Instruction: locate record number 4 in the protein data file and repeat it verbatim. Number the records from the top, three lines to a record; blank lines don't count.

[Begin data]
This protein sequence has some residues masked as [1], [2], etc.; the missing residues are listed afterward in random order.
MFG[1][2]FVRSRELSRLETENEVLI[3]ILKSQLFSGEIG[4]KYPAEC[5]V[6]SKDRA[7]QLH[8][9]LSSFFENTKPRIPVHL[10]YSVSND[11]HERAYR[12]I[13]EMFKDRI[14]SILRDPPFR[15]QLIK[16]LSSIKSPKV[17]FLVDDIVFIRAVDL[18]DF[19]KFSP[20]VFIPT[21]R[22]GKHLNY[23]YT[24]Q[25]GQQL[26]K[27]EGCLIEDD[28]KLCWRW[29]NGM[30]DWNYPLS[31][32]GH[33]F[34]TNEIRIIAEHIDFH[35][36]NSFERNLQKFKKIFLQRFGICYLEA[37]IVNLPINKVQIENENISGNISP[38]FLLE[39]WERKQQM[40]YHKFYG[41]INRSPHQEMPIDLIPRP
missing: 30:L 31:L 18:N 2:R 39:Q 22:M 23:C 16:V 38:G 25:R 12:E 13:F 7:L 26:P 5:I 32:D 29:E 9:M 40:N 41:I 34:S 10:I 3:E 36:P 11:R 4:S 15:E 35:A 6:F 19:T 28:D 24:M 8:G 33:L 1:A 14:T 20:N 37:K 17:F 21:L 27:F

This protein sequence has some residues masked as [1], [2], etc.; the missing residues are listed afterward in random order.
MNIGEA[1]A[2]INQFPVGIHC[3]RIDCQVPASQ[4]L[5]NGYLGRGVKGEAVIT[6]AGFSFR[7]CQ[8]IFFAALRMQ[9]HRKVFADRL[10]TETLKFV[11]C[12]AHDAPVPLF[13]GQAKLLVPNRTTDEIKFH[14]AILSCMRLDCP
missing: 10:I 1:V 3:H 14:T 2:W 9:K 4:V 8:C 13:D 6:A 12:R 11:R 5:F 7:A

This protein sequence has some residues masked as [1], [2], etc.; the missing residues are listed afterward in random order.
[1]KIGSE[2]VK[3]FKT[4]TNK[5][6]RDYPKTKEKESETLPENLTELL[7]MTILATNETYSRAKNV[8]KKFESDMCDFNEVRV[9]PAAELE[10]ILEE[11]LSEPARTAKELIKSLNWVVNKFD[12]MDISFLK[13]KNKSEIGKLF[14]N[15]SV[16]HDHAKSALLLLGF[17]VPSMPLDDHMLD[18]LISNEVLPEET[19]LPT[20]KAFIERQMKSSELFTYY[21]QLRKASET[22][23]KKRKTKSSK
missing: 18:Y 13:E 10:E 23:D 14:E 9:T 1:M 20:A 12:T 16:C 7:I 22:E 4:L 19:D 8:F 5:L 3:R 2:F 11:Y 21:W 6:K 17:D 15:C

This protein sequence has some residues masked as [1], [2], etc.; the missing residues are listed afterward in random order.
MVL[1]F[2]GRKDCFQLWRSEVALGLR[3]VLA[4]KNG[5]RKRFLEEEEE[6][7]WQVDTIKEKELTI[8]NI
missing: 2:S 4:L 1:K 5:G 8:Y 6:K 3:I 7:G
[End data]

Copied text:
This protein sequence has some residues masked as [1], [2], etc.; the missing residues are listed afterward in random order.
MVL[1]F[2]GRKDCFQLWRSEVALGLR[3]VLA[4]KNG[5]RKRFLEEEEE[6][7]WQVDTIKEKELTI[8]NI
missing: 2:S 4:L 1:K 5:G 8:Y 6:K 3:I 7:G